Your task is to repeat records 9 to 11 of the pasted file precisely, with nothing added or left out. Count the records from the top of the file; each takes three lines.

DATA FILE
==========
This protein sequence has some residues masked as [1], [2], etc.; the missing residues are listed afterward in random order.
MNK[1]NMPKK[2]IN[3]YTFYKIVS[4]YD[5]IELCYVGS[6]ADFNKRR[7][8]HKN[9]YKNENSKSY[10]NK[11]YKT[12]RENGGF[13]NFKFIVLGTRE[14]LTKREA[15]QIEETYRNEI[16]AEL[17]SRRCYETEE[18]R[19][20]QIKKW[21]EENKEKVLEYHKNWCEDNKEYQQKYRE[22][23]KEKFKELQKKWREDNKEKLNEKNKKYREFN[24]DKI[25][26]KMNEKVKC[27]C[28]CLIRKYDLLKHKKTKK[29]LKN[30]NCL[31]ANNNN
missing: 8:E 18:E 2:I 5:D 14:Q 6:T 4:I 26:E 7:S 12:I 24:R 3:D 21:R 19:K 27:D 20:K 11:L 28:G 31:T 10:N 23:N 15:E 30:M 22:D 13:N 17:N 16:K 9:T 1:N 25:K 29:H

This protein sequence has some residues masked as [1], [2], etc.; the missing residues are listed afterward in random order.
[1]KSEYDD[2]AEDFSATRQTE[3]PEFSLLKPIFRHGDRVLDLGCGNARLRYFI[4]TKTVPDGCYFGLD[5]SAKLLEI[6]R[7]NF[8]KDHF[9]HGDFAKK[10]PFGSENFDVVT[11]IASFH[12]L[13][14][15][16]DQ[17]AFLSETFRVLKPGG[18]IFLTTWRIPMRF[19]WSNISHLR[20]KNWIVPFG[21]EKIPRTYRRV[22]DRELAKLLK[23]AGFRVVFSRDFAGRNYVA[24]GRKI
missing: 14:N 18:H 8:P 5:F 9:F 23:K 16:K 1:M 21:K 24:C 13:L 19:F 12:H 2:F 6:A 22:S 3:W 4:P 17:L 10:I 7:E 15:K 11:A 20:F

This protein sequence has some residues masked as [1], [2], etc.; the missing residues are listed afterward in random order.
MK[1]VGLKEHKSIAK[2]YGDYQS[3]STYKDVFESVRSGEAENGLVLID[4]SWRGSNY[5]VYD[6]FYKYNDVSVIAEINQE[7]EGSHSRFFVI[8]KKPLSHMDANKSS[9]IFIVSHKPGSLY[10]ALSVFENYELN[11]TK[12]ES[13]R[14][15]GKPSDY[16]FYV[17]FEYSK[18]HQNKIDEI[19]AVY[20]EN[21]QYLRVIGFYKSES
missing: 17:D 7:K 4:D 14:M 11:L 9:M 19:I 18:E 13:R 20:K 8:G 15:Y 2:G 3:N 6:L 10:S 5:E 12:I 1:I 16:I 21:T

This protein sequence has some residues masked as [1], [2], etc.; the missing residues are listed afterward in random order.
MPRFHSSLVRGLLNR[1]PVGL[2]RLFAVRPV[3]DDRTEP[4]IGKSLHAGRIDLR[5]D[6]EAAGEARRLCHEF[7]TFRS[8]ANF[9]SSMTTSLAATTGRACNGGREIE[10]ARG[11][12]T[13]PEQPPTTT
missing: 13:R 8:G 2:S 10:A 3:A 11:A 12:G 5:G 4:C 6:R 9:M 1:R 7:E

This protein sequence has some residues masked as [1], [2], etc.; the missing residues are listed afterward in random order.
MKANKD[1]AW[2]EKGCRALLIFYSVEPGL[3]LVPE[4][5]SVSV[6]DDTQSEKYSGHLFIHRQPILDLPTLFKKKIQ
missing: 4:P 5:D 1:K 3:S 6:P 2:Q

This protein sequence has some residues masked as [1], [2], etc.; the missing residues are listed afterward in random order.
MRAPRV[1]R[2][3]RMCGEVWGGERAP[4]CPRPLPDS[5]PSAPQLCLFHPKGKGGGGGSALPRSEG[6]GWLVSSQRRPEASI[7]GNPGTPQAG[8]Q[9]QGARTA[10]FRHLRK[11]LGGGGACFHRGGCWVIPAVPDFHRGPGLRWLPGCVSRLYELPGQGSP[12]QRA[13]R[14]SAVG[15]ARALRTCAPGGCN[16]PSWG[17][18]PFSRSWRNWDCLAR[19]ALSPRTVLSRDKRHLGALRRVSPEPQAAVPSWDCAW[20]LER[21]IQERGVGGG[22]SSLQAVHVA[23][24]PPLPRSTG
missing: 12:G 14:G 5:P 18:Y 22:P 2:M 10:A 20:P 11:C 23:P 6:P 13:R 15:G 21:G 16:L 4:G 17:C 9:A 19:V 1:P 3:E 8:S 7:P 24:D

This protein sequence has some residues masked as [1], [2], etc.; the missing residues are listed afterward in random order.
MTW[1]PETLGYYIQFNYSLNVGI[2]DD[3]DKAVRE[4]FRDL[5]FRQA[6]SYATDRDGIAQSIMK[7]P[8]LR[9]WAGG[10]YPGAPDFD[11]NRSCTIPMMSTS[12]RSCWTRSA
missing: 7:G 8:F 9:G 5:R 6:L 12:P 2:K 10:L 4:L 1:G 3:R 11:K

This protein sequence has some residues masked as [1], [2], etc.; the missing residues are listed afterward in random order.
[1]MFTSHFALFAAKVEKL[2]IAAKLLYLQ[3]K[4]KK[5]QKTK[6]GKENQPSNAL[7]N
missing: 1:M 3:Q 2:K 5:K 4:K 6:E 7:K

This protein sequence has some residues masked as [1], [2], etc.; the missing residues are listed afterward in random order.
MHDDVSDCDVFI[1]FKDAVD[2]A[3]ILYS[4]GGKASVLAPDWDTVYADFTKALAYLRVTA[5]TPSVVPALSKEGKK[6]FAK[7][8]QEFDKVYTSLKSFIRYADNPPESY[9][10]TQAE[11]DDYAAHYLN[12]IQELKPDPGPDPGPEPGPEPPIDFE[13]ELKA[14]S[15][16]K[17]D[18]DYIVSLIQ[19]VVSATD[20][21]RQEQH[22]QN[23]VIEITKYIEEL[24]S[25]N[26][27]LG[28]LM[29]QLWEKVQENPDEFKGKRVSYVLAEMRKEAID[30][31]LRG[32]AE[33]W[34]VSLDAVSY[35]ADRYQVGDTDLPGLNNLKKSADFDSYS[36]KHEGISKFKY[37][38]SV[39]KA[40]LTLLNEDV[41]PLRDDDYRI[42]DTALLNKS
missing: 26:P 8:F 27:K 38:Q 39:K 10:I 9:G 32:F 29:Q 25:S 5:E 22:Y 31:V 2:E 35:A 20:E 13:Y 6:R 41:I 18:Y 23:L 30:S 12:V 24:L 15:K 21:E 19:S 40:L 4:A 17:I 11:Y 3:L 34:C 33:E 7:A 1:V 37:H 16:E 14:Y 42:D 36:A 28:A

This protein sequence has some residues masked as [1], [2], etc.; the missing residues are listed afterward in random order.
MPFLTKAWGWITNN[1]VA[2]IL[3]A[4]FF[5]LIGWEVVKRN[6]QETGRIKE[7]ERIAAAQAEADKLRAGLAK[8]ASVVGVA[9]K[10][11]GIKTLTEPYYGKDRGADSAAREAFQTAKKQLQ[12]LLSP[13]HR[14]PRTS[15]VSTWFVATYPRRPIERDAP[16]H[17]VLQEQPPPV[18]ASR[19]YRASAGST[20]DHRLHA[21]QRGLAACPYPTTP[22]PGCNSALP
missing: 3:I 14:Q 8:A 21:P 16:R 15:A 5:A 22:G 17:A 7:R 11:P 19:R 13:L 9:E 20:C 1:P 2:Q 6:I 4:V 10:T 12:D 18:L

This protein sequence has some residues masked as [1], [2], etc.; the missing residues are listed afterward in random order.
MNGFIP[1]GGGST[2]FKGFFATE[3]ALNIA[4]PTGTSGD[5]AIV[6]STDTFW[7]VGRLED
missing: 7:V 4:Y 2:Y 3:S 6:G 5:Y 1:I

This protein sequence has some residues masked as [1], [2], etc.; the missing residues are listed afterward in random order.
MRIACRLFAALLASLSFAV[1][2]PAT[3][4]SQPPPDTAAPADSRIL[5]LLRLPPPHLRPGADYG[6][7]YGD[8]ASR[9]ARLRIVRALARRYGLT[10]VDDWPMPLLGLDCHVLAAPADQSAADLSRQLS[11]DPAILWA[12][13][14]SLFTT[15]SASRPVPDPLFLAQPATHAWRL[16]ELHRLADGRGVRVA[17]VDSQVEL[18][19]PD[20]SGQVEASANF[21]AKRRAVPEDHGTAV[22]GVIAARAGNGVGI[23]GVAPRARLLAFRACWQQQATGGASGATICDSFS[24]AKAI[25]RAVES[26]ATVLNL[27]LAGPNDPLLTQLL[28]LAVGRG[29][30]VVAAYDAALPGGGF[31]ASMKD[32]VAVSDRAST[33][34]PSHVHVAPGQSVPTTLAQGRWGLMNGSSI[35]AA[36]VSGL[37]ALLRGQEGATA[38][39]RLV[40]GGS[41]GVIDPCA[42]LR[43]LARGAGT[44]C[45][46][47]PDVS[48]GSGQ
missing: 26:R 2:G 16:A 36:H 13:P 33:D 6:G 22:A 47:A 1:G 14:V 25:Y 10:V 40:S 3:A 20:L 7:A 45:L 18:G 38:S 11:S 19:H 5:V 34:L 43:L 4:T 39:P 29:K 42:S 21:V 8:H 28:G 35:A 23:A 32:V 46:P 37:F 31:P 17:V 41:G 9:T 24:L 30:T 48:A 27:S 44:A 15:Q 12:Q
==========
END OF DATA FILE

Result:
This protein sequence has some residues masked as [1], [2], etc.; the missing residues are listed afterward in random order.
MHDDVSDCDVFI[1]FKDAVD[2]A[3]ILYS[4]GGKASVLAPDWDTVYADFTKALAYLRVTA[5]TPSVVPALSKEGKK[6]FAK[7][8]QEFDKVYTSLKSFIRYADNPPESY[9][10]TQAE[11]DDYAAHYLN[12]IQELKPDPGPDPGPEPGPEPPIDFE[13]ELKA[14]S[15][16]K[17]D[18]DYIVSLIQ[19]VVSATD[20][21]RQEQH[22]QN[23]VIEITKYIEEL[24]S[25]N[26][27]LG[28]LM[29]QLWEKVQENPDEFKGKRVSYVLAEMRKEAID[30][31]LRG[32]AE[33]W[34]VSLDAVSY[35]ADRYQVGDTDLPGLNNLKKSADFDSYS[36]KHEGISKFKY[37][38]SV[39]KA[40]LTLLNEDV[41]PLRDDDYRI[42]DTALLNKS
missing: 26:P 8:F 27:K 38:Q 39:K 10:I 9:G 32:F 29:Q 25:S 5:E 22:Y 31:V 2:E 35:A 20:E 13:Y 6:R 41:I 18:Y 23:L 30:S 12:V 24:L 15:K 21:E 19:S 40:L 4:A 17:I 11:Y 3:L 34:C 33:E 7:A 1:V 37:H 16:E 14:Y 42:D 36:A 28:A

This protein sequence has some residues masked as [1], [2], etc.; the missing residues are listed afterward in random order.
MPFLTKAWGWITNN[1]VA[2]IL[3]A[4]FF[5]LIGWEVVKRN[6]QETGRIKE[7]ERIAAAQAEADKLRAGLAK[8]ASVVGVA[9]K[10][11]GIKTLTEPYYGKDRGADSAAREAFQTAKKQLQ[12]LLSP[13]HR[14]PRTS[15]VSTWFVATYPRRPIERDAP[16]H[17]VLQEQPPPV[18]ASR[19]YRASAGST[20]DHRLHA[21]QRGLAACPYPTTP[22]PGCNSALP
missing: 3:I 14:Q 8:A 21:P 16:R 15:A 5:A 22:G 17:A 7:R 11:P 19:R 13:L 9:E 20:C 1:P 2:Q 6:I 4:V 10:T 12:D 18:L

This protein sequence has some residues masked as [1], [2], etc.; the missing residues are listed afterward in random order.
MNGFIP[1]GGGST[2]FKGFFATE[3]ALNIA[4]PTGTSGD[5]AIV[6]STDTFW[7]VGRLED
missing: 7:V 4:Y 2:Y 3:S 6:G 5:Y 1:I